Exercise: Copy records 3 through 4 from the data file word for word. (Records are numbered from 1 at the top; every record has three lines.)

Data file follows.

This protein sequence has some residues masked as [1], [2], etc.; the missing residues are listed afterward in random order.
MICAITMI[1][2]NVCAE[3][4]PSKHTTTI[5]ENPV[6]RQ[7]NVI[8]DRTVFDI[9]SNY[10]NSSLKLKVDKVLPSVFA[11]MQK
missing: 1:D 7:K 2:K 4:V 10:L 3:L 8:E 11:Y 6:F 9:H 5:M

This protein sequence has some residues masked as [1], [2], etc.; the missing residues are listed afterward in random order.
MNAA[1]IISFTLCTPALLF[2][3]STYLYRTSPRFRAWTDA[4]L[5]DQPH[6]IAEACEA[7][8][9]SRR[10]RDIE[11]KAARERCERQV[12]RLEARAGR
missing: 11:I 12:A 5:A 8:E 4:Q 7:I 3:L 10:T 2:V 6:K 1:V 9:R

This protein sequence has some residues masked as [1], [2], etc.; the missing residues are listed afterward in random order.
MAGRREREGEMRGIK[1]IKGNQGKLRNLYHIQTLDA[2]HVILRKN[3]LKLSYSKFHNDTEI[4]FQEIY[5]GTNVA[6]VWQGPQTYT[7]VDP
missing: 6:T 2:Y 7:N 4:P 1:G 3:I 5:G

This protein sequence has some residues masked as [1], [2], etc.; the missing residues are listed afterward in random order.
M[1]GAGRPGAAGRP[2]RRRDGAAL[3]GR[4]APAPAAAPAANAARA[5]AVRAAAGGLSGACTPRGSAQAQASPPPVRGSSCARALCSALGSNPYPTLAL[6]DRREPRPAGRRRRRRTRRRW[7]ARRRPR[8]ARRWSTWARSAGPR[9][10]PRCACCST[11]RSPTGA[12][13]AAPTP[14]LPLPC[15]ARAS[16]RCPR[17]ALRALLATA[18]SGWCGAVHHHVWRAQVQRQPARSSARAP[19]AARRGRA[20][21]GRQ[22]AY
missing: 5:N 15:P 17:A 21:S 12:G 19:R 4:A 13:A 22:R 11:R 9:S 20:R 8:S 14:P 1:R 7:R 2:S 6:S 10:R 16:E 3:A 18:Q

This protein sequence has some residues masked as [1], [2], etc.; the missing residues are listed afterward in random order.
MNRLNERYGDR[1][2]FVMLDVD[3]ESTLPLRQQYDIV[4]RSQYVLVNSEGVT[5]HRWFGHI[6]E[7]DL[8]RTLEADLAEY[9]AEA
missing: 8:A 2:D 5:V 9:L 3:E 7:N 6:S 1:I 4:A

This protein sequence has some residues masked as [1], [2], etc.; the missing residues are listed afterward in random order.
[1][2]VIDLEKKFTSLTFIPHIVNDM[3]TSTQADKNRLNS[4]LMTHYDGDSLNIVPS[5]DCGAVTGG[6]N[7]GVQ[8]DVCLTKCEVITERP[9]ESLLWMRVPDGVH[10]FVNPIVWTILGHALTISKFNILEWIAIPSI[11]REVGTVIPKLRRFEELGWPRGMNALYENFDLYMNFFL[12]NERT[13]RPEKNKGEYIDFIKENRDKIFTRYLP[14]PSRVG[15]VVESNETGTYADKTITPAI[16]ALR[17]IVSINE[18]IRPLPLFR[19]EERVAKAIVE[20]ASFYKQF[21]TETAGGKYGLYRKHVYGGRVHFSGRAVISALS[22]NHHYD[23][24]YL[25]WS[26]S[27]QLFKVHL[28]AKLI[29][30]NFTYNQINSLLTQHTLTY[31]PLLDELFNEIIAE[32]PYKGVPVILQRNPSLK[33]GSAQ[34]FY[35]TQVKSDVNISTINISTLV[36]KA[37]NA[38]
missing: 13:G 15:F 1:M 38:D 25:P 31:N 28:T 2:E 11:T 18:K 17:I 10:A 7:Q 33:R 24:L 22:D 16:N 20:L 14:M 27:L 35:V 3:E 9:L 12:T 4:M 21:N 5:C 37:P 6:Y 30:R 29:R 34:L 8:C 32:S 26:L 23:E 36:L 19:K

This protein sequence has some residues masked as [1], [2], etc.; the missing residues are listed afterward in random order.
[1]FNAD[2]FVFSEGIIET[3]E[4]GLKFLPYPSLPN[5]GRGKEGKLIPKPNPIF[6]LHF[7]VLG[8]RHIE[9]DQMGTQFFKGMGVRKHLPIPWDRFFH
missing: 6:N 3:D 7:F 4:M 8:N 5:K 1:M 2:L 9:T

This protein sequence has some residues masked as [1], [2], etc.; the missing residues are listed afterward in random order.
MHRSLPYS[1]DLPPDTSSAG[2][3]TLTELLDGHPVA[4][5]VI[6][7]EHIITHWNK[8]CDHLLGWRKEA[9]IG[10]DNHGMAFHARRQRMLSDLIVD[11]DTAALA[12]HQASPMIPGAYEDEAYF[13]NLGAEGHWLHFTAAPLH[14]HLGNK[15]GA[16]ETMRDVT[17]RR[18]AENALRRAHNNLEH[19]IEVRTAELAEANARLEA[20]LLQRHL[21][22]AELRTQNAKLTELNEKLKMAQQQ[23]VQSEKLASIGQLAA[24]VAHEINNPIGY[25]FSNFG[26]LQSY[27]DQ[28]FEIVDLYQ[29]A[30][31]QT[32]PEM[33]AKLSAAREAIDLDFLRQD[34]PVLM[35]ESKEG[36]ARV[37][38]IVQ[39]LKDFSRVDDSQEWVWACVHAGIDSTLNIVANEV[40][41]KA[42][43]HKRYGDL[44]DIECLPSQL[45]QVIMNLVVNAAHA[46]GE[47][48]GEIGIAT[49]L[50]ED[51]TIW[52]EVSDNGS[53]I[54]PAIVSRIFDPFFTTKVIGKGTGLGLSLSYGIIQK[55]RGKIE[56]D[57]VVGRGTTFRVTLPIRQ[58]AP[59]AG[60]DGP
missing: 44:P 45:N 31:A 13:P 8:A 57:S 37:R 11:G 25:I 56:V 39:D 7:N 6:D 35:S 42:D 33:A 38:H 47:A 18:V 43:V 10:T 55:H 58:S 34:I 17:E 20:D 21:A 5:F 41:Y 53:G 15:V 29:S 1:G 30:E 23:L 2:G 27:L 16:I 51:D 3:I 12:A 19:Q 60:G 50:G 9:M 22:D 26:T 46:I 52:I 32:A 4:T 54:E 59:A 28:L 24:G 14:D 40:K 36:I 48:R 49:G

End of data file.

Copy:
This protein sequence has some residues masked as [1], [2], etc.; the missing residues are listed afterward in random order.
MAGRREREGEMRGIK[1]IKGNQGKLRNLYHIQTLDA[2]HVILRKN[3]LKLSYSKFHNDTEI[4]FQEIY[5]GTNVA[6]VWQGPQTYT[7]VDP
missing: 6:T 2:Y 7:N 4:P 1:G 3:I 5:G

This protein sequence has some residues masked as [1], [2], etc.; the missing residues are listed afterward in random order.
M[1]GAGRPGAAGRP[2]RRRDGAAL[3]GR[4]APAPAAAPAANAARA[5]AVRAAAGGLSGACTPRGSAQAQASPPPVRGSSCARALCSALGSNPYPTLAL[6]DRREPRPAGRRRRRRTRRRW[7]ARRRPR[8]ARRWSTWARSAGPR[9][10]PRCACCST[11]RSPTGA[12][13]AAPTP[14]LPLPC[15]ARAS[16]RCPR[17]ALRALLATA[18]SGWCGAVHHHVWRAQVQRQPARSSARAP[19]AARRGRA[20][21]GRQ[22]AY
missing: 5:N 15:P 17:A 21:S 12:G 19:R 4:A 13:A 22:R 11:R 9:S 20:R 8:S 14:P 1:R 7:R 2:S 6:S 10:R 16:E 3:A 18:Q